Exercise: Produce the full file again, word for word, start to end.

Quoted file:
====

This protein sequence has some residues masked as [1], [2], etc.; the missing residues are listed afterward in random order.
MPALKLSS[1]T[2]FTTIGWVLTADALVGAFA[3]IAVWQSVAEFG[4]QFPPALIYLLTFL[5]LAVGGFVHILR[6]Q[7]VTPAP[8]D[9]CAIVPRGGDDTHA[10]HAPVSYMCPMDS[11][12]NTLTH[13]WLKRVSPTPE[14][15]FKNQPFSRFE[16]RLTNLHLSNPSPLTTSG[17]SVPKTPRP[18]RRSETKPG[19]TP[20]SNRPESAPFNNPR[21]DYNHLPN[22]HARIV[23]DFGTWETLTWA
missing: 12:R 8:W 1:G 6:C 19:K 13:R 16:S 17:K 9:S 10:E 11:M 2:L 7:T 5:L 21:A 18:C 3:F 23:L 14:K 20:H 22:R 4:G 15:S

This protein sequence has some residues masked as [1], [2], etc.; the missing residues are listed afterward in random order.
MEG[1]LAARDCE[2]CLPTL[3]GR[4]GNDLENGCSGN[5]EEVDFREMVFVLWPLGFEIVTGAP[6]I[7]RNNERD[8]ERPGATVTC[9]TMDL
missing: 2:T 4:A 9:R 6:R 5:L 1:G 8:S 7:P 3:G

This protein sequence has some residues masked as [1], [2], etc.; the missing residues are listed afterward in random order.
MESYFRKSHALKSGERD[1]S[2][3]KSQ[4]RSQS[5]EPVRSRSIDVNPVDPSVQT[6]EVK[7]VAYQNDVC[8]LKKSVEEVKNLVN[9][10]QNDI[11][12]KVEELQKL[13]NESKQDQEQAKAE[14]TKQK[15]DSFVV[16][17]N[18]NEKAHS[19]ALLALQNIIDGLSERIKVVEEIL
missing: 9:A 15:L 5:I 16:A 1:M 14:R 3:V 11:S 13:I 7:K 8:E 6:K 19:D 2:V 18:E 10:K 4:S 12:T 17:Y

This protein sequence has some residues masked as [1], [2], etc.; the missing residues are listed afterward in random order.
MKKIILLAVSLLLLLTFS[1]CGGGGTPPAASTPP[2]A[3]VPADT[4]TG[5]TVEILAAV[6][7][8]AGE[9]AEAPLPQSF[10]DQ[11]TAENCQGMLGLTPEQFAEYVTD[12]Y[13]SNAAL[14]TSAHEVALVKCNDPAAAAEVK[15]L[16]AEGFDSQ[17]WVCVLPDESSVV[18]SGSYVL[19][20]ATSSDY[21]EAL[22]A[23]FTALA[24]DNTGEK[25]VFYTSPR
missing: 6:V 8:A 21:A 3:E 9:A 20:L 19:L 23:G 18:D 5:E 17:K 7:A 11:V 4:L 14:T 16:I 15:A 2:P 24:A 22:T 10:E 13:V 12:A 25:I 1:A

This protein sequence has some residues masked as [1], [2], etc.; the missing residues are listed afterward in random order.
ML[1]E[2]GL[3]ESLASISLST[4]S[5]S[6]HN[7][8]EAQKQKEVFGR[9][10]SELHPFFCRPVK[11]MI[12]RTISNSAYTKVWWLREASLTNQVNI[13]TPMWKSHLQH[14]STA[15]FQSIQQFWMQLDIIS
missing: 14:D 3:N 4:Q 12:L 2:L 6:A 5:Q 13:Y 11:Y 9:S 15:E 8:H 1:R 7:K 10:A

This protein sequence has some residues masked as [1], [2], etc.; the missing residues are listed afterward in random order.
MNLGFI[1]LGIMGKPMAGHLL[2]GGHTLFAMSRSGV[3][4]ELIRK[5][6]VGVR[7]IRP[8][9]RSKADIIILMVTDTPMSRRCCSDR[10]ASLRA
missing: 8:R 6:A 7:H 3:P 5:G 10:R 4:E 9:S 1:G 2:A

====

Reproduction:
This protein sequence has some residues masked as [1], [2], etc.; the missing residues are listed afterward in random order.
MPALKLSS[1]T[2]FTTIGWVLTADALVGAFA[3]IAVWQSVAEFG[4]QFPPALIYLLTFL[5]LAVGGFVHILR[6]Q[7]VTPAP[8]D[9]CAIVPRGGDDTHA[10]HAPVSYMCPMDS[11][12]NTLTH[13]WLKRVSPTPE[14][15]FKNQPFSRFE[16]RLTNLHLSNPSPLTTSG[17]SVPKTPRP[18]RRSETKPG[19]TP[20]SNRPESAPFNNPR[21]DYNHLPN[22]HARIV[23]DFGTWETLTWA
missing: 12:R 8:W 1:G 6:C 19:K 13:R 16:S 17:K 9:S 10:E 11:M 2:L 7:T 5:L 21:A 18:C 3:F 23:L 14:K 20:H 22:R 4:G 15:S

This protein sequence has some residues masked as [1], [2], etc.; the missing residues are listed afterward in random order.
MEG[1]LAARDCE[2]CLPTL[3]GR[4]GNDLENGCSGN[5]EEVDFREMVFVLWPLGFEIVTGAP[6]I[7]RNNERD[8]ERPGATVTC[9]TMDL
missing: 2:T 4:A 9:R 6:R 5:L 1:G 8:S 7:P 3:G

This protein sequence has some residues masked as [1], [2], etc.; the missing residues are listed afterward in random order.
MESYFRKSHALKSGERD[1]S[2][3]KSQ[4]RSQS[5]EPVRSRSIDVNPVDPSVQT[6]EVK[7]VAYQNDVC[8]LKKSVEEVKNLVN[9][10]QNDI[11][12]KVEELQKL[13]NESKQDQEQAKAE[14]TKQK[15]DSFVV[16][17]N[18]NEKAHS[19]ALLALQNIIDGLSERIKVVEEIL
missing: 9:A 15:L 5:I 16:A 1:M 14:R 3:V 11:S 13:I 7:K 8:E 6:K 19:D 2:V 18:E 10:K 4:S 12:T 17:Y

This protein sequence has some residues masked as [1], [2], etc.; the missing residues are listed afterward in random order.
MKKIILLAVSLLLLLTFS[1]CGGGGTPPAASTPP[2]A[3]VPADT[4]TG[5]TVEILAAV[6][7][8]AGE[9]AEAPLPQSF[10]DQ[11]TAENCQGMLGLTPEQFAEYVTD[12]Y[13]SNAAL[14]TSAHEVALVKCNDPAAAAEVK[15]L[16]AEGFDSQ[17]WVCVLPDESSVV[18]SGSYVL[19][20]ATSSDY[21]EAL[22]A[23]FTALA[24]DNTGEK[25]VFYTSPR
missing: 6:V 8:A 21:A 3:E 9:A 20:L 19:L 23:G 18:D 5:E 17:K 7:A 11:V 4:L 14:T 16:I 15:A 2:P 24:A 22:T 10:E 13:V 12:A 25:I 1:A

This protein sequence has some residues masked as [1], [2], etc.; the missing residues are listed afterward in random order.
ML[1]E[2]GL[3]ESLASISLST[4]S[5]S[6]HN[7][8]EAQKQKEVFGR[9][10]SELHPFFCRPVK[11]MI[12]RTISNSAYTKVWWLREASLTNQVNI[13]TPMWKSHLQH[14]STA[15]FQSIQQFWMQLDIIS
missing: 14:D 3:N 4:Q 12:L 2:L 6:A 5:Q 13:Y 11:Y 9:S 15:E 8:H 1:R 7:K 10:A

This protein sequence has some residues masked as [1], [2], etc.; the missing residues are listed afterward in random order.
MNLGFI[1]LGIMGKPMAGHLL[2]GGHTLFAMSRSGV[3][4]ELIRK[5][6]VGVR[7]IRP[8][9]RSKADIIILMVTDTPMSRRCCSDR[10]ASLRA
missing: 8:R 6:A 7:H 3:P 5:G 10:R 4:E 9:S 1:G 2:A